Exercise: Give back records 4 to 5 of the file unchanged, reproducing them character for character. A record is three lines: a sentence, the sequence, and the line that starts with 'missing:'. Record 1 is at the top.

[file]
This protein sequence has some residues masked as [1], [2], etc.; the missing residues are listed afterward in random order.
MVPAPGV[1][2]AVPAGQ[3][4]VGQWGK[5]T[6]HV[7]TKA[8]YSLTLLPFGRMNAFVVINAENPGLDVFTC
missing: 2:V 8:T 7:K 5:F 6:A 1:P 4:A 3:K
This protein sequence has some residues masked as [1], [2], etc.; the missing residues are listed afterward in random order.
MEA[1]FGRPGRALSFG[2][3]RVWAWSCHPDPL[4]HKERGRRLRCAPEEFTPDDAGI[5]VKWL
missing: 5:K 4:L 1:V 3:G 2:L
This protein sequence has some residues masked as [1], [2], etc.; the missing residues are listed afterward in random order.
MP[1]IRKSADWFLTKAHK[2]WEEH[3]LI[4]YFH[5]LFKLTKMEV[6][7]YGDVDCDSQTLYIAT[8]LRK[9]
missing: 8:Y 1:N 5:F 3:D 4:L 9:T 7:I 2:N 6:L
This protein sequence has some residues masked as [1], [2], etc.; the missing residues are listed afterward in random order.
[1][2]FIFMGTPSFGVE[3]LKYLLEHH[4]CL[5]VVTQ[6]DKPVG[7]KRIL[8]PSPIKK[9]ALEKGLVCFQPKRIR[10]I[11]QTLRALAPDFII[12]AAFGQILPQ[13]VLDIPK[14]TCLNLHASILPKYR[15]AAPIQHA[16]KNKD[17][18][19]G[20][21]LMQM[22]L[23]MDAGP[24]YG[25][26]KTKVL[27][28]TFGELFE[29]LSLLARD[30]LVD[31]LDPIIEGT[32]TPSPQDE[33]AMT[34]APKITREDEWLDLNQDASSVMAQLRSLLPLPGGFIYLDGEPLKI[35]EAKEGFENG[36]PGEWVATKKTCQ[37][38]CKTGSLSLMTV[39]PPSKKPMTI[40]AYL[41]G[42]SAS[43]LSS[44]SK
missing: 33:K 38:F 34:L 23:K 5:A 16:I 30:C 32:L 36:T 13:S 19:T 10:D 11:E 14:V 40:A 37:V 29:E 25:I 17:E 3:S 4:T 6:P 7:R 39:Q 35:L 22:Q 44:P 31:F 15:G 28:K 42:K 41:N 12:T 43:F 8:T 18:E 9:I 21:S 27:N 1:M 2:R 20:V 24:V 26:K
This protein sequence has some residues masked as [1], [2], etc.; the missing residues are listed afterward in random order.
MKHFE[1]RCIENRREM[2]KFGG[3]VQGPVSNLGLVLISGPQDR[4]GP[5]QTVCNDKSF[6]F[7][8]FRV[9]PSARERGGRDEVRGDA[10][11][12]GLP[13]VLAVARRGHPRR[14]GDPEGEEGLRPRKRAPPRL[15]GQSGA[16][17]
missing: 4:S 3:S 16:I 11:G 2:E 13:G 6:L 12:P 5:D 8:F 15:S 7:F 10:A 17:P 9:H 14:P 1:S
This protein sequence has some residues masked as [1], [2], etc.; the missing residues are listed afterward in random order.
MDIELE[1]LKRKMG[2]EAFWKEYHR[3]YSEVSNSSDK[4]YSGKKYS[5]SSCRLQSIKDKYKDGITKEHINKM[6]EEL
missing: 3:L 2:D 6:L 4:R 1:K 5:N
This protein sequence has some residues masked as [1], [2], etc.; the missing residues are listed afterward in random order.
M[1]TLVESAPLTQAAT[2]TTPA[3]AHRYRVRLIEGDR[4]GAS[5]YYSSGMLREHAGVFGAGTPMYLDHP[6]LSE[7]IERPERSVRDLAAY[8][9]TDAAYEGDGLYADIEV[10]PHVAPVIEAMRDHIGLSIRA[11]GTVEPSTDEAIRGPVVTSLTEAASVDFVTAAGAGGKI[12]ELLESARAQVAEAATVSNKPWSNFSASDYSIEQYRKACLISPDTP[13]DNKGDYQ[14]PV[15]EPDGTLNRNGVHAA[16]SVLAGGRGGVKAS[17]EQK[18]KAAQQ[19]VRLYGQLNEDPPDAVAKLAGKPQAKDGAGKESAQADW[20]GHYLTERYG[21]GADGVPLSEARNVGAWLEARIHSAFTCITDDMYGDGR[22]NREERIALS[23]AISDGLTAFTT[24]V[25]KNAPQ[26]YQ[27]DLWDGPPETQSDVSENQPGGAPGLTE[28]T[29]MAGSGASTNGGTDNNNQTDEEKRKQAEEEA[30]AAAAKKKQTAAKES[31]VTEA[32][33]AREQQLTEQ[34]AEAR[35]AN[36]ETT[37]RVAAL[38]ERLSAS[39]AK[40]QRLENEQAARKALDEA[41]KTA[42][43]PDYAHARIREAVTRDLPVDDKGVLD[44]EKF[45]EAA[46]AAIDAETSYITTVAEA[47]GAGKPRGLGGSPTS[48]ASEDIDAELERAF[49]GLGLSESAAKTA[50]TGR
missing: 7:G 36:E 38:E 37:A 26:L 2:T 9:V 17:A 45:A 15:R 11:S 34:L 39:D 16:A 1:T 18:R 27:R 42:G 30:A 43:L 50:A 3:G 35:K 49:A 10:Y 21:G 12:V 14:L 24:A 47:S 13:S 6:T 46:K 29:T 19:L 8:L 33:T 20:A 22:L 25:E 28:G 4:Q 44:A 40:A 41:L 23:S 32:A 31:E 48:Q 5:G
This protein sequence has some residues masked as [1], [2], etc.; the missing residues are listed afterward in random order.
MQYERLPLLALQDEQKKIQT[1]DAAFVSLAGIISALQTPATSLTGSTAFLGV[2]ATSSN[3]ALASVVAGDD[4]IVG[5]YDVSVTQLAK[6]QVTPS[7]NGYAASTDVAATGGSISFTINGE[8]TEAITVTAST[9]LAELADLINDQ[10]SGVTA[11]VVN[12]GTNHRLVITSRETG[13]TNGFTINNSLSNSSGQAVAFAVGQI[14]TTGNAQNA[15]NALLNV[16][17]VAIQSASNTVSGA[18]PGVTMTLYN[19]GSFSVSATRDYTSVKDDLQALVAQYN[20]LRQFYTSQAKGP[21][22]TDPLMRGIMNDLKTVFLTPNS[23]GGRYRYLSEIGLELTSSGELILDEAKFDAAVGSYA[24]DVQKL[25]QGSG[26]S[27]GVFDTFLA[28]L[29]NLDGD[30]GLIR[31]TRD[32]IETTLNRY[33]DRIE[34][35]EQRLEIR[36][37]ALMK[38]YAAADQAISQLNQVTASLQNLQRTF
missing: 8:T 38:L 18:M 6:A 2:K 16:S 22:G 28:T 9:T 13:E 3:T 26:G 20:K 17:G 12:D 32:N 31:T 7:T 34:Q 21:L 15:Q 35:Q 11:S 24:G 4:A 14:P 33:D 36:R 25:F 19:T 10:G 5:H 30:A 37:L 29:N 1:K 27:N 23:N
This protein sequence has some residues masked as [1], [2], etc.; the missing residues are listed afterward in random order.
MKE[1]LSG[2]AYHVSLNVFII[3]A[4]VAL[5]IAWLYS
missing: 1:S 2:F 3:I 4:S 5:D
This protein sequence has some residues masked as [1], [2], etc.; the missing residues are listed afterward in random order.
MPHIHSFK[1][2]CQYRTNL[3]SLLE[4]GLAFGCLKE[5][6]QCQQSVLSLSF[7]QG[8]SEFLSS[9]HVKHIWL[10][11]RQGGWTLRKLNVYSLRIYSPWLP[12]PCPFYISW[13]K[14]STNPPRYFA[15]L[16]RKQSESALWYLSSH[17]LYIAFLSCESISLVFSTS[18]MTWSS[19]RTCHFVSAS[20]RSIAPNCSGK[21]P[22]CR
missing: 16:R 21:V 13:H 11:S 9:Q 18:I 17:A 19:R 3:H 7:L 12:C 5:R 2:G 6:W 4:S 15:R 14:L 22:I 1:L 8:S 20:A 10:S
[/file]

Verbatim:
This protein sequence has some residues masked as [1], [2], etc.; the missing residues are listed afterward in random order.
[1][2]FIFMGTPSFGVE[3]LKYLLEHH[4]CL[5]VVTQ[6]DKPVG[7]KRIL[8]PSPIKK[9]ALEKGLVCFQPKRIR[10]I[11]QTLRALAPDFII[12]AAFGQILPQ[13]VLDIPK[14]TCLNLHASILPKYR[15]AAPIQHA[16]KNKD[17][18][19]G[20][21]LMQM[22]L[23]MDAGP[24]YG[25][26]KTKVL[27][28]TFGELFE[29]LSLLARD[30]LVD[31]LDPIIEGT[32]TPSPQDE[33]AMT[34]APKITREDEWLDLNQDASSVMAQLRSLLPLPGGFIYLDGEPLKI[35]EAKEGFENG[36]PGEWVATKKTCQ[37][38]CKTGSLSLMTV[39]PPSKKPMTI[40]AYL[41]G[42]SAS[43]LSS[44]SK
missing: 33:K 38:F 34:L 23:K 5:A 16:I 30:C 32:L 36:T 13:S 19:T 10:D 11:E 14:V 40:A 37:V 29:E 25:I 17:E 3:S 4:T 6:P 7:R 39:Q 35:L 22:Q 44:P 31:F 15:G 28:K 42:K 41:N 12:T 43:F 8:T 18:E 9:I 21:S 27:N 1:M 2:R 20:V 24:V 26:K
This protein sequence has some residues masked as [1], [2], etc.; the missing residues are listed afterward in random order.
MKHFE[1]RCIENRREM[2]KFGG[3]VQGPVSNLGLVLISGPQDR[4]GP[5]QTVCNDKSF[6]F[7][8]FRV[9]PSARERGGRDEVRGDA[10][11][12]GLP[13]VLAVARRGHPRR[14]GDPEGEEGLRPRKRAPPRL[15]GQSGA[16][17]
missing: 4:S 3:S 16:I 11:G 2:E 13:G 6:L 12:P 5:D 8:F 15:S 7:F 10:A 17:P 9:H 14:P 1:S